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Airbnb breaking the bank to kill Prop. F

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Airbnb is lobbying hard to defeat Prop. F in November because it doesn’t want to comply with reasonable regulations. (Reed Saxon/AP)

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For a firm whose business was illegal for six out of seven years of its existence, Airbnb has matured briskly into the Caligula stage of imperial excess. Now we know how drug kingpins would behave if heroin were legalized.

Airbnb has invested $8 million to crush Proposition F this November to achieve two goals: Airbnb is terrified that Prop. F might pass, and Airbnb is spending to deter wimpier cities from contemplating regulations of Airbnb not written by Airbnb. Political operatives know Airbnb’s play by the term of art “laying your dick on the table.”

Airbnb’s mailers pitying beleaguered hosts who rely on homesharing income are as disingenuous as Wal-Mart claiming they couldn’t raise wages because of pensioners. Never mind that vacation rentals transfer 4,500 housing units to tourists, which drives up rents which forces hosts to rent spare rooms to stay afloat. Never mind that Airbnb profits from our precariousness. Never mind that no one has ever said, “You know what my neighborhood needs? More tourists!” Never mind that the same politicians bemoaning the inadequate supply of new housing simultaneously support the removal of more than 4,500 housing units that could be rented instantly. (Funny how supply and demand is obvious Econ 101 until Ron Conway starts writing campaign checks.) Never mind that all my fellow comedians who stayed in a “hosted” Airbnb on the road agree that it’s creepy and weird — and we know from creepy.

Instead of all that foolishness, Airbnb’s campaign sows panic over Prop. F’s establishment of a new private right of legal action. The current regulation as written by Airbnb via its wholly owned subsidiaries in City Hall gave The City sole enforcement authority. According to Airbnb, Prop. F would lead to an avalanche of frivolous lawsuits for profit, as opposed to all those lawsuits for passion.

Airbnb’s sinister Clintonite triggerman Chris Lehane calls it “lawsuit vigilantism.” They’ve exhumed every obscure conservative trope vilifying trial lawyers. They are likely debating whether they can say “shyster Jew lawyers” without getting sued by my people.

Airbnb neglects to mention that our entire legal system relies on the private right of action. My genius friend Hina Shah of the Women’s Employment Rights Clinic, and one of the lawyers bringing the sexual harassment and wage theft lawsuit against Airbnb and Uber executives, told me, “Private enforcement of public rights is the American way.”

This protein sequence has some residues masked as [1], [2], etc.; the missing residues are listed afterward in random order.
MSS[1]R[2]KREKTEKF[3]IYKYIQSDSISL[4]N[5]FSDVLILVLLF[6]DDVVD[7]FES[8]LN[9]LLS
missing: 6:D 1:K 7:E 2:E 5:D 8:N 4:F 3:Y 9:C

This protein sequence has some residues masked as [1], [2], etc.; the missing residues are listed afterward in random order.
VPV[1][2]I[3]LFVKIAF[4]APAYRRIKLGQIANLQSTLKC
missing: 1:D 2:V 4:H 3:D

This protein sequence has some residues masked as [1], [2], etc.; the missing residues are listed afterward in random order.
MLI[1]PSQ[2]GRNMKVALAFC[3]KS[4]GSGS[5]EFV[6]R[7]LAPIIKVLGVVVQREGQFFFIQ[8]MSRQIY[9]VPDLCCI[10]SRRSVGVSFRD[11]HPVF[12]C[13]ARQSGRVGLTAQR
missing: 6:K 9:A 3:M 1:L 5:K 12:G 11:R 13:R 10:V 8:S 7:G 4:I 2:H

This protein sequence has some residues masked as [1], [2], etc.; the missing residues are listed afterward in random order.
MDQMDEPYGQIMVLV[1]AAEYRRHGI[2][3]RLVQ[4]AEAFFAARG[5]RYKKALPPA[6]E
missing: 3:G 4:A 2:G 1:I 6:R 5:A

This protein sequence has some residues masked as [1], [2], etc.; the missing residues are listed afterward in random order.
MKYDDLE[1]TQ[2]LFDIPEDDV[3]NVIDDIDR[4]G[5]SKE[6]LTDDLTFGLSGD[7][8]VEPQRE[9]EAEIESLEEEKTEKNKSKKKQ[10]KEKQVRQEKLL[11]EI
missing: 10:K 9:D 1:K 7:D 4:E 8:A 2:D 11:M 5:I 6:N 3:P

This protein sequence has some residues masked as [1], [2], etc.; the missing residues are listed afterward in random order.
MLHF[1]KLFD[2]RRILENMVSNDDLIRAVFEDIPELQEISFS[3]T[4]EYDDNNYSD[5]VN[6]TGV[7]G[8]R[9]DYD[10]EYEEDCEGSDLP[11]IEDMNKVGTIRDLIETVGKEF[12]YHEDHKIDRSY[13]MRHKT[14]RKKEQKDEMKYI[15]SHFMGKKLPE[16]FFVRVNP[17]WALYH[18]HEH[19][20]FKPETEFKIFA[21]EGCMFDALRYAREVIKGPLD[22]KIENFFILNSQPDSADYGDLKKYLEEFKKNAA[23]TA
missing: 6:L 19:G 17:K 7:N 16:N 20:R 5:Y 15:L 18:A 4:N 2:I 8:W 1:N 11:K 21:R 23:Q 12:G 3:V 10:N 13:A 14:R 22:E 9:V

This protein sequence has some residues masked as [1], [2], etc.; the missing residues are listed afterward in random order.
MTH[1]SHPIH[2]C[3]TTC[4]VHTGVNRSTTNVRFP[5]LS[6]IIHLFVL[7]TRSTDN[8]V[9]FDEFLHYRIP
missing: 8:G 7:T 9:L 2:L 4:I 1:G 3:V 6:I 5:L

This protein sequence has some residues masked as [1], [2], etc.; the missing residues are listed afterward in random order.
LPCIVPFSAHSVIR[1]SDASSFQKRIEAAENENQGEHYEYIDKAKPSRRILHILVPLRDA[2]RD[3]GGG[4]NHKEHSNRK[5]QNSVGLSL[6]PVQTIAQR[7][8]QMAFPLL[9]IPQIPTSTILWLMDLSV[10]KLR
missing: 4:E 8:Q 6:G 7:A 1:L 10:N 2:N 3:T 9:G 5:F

Most regulations — labor, environmental, ADA, housing, discrimination — have a private right of action. Yet somehow capitalism limps along.

Corporations lobby to undermine regulation. If regulations must exist because of political problems (“the voters”), they should be unenforceable. Regulations can be unenforceable in their design, which ours are, and by vesting enforcement solely with government.

With The City responsible for enforcement, a mayor politically dependent on Airbnb will not zealously enforce regulations his patron doesn’t want. Airbnb will get a shot at chipping away at enforcement every single budget cycle. When budget cuts must be made, The City can be relied upon not to preserve Airbnb enforcement over, say, buses or libraries or nurses. The private right of action protects the enforcement process against political whim and austerity budgets.

The reason private rights of action don’t lead to frivolous lawsuits is that lawsuits are expensive. If you want to sue someone, you either have to be rich and insane, or have a solid enough case that a lawyer thinks they’ll get attorneys’ fees when they win.

Airbnb’s campaign against a private right of action represents an admission that their business relies on illegality. Because Airbnb does not share liability, they profit from a deluge of unregistered, unchecked rentals. A private right of action would bring them into compliance with existing regulations, but Airbnb knows that obeying the law costs more than ignoring it, which current law abets.
Airbnb isn’t afraid that Prop. F will lead to lawsuits that are frivolous but to ones that are not.

Nato Green is a San Francisco native stand-up comedian and writer who performs on Saturdays at the Cynic Cave, and on Tuesday, October 27 at Doc’s Lab on the KALW Public Radio Comedy Showcase. Holler @natogreen.

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